Going Buggy! Insect-eating Birds

Every spring when the great flood of migrating birds returns, they feast on the great flood of insects and other cold-blooded vertebrates returning at the same time. Let's look at some of the tiny critters that are emerging, and see what kinds of birds eat them.

Earthworms and Insects on the Ground
Robins are adapted to notice earthworms in their underground burrows, and pig out on them starting as soon as the ground thaws.

American Robins specialize on worms, but eat insects that they find while searching the ground for worms.
Photo Gordon Kratzat for The Wisconsin Society for Ornithology
Like robins, this American Woodcock eats earthworms and large insects it finds on the ground. Which species gets worms deeper in the soil? How can you tell?

Caterpillars That Munch on Trees
Rose-breasted Grosbeaks, Scarlet Tanagers, many kinds of warblers, and other "canopy" birds feed on caterpillars that eat the leaves of trees. As soon as the tiny insects hatch, they begin feeding on the tiny soft leaves first opening up, and migrating birds arrive just in time for dinner!

Scarlet Tanagers feed on insects in leafy trees, especially oaks.
Cape May Warblers thrive on the budworms that sometimes infest spruce trees.
Connecticut Warblers take a lot of their insects in the low branches of trees. They forage in dark, dense vegetation.
They walk along the leaf litter and fallen branches and logs, usually
around a swamp or equivalent, picking off invertebrates
Cerulean Warblers like this one are becoming rarer and rarer over most of their range in the eastern states, barely up to Canada. They eat insects in the very tops of trees.

Flying Insects
Swallows, swifts, nighthawks, flycatchers, some warblers, and Cedar Waxwings snap up insects flying in the air. Swallows, swifts, and nighthawks fly for hours at a time, snapping up insects on the wing. Flycatchers, warblers, and waxwings flutter out from a branch when they spot a succulent insect, and snap it up!

These Barn Swallow chicks are being fed flying insects.

Photo University of Wisconsin Arboretum
This little Saw-whet Owl eats some big moths and other insects as well as mice. Big moths are fairly easy for little owls to catch in mid-air.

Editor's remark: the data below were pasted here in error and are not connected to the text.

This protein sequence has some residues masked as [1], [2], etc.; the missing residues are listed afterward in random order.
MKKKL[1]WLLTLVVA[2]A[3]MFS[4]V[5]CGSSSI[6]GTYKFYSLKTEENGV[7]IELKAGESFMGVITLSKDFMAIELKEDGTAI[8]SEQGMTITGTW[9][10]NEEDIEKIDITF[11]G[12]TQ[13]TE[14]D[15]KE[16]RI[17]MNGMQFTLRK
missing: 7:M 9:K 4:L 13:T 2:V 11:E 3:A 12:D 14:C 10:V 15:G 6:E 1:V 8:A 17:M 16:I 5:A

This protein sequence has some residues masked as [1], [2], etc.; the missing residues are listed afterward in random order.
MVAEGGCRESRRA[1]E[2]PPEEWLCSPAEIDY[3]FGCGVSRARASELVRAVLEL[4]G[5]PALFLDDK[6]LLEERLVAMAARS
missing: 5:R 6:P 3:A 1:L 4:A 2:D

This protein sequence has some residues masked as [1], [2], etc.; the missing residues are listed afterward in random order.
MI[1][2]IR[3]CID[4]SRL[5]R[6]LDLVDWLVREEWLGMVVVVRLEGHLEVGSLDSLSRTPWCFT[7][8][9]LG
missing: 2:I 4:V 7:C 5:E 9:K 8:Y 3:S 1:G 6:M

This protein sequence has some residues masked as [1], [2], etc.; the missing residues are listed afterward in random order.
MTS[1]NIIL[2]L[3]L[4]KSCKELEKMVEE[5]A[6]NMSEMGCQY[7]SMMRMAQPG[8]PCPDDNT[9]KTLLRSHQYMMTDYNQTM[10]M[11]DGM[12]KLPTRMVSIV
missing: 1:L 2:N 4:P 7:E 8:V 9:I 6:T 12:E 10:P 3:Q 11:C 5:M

Photo Ed Prins for The Wisconsin Society for Ornithology
This Tree Swallow is a master of the air, and even while staying in the same small area may cover hundreds of miles each day in its back-and-forth search for flying insects.

Photo Stephen J. Lang for The Wisconsin Society for Ornithology

Aquatic insects and other tiny swimming invertebrates
Ducks, some shorebirds, kingfishers, and sometimes even crows, robins, and other songbirds pick at aquatic insects. Ducks can get them in deeper water than songbirds can, swimming underwater or dabbling in one spot to grab them. Shorebirds walk in the shallow water picking at them. Kingfishers fly above the water and suddenly snap their beaks to grab tiny fish and larger insects near the surface. Songbirds walk along the shore picking up insects that are pushed toward shore with the waves.

Crows notice everything on the ground. In early spring they spend a lot of time on ice breaking up on lakes and rivers, picking up dead insects. During spring and summer, crows often walk on the edge of lakes and streams picking up small aquatic animals
This Eastern Phoebe is picking up insects on the mat of vegetation on the edge of Lake Michigan. Phoebes can also snap up flying insects from a perch.

Photo Brian Boldt
Killdeers are great at noticing insects and worms in grassy fields, but they also do a lot of feeding on the edge of ponds, lakes, and streams.

Photo Stephen J. Lang for The Wisconsin Society for Ornithology

Tiny Insects
Hummingbirds get their protein by picking tiny aphids and other chewing insects from the surfaces of flowers and leaves, and by snapping up very tiny flying insects like gnats out of midair. Some people feed hummingbirds and small fly-catching birds by setting out chunks of banana and melon in a small mesh bag. Hummingbirds zip this way and that snapping up the tiny fruit flies that swarm about this kind of fruit.